There are cases where a model doesn't belong under one resource. A common example of that might be something like #/components/schemas/Address or #/components/schemas/Contact. We have a special resource called $shared where these kinds of models should be defined.

resources:
$shared:
models:
address: '#/components/schemas/Address'
contact: '#/components/schemas/Contact'

Models need not only fall under #/components/schemas/*. You may specify any valid JSON Reference from the root.

Finally, the model configuration can also accept an object rather than just a string for even more options, if you need them. Please check out our full reference docs here.

Methods

[reference]

Methods most commonly define how an endpoint maps to a resource, by providing a string value:

resources:
accounts:
methods:
list: get /accounts

You can configure the method in more detail by providing an object:

resources:
accounts:
methods:
list:
type: http
endpoint: get /accounts
deprecated: Use the /user endpoint instead

Authentication

The Stainless Generator defines your SDK's authentication using the #/security and #/components/securitySchemes particulars from your OpenAPI spec. By default, Stainless SDKs are set to authenticate using an environment variable:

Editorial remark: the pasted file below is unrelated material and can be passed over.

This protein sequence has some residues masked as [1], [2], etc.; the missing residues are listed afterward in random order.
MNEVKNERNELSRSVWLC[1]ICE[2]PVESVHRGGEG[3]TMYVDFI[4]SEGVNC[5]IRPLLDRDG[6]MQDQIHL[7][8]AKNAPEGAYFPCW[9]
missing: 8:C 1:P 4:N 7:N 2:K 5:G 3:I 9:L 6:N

client_settings:
opts:
auth_token:
type: string
# Whether this client option is required to instantiate the client:
nullable: false
# Whether this value should be read from an env:
read_env: ORG_AUTH_TOKEN
auth: { security_scheme: BearerAuth }

# optional, overrides the OpenAPI spec's top-level security key, required if it isn't present
security:
- BearerAuth: []

For more complicated authentication schemes, or should the Stainless Generator fail to configure yours correctly, see the examples below.

The Stainless generator uses the top-level security as the security configuration supported by the SDKs, but you may want to specify a different combination of security than the one used in your OpenAPI spec. The security and security_schemes in the Stainless config overrides the values in the spec.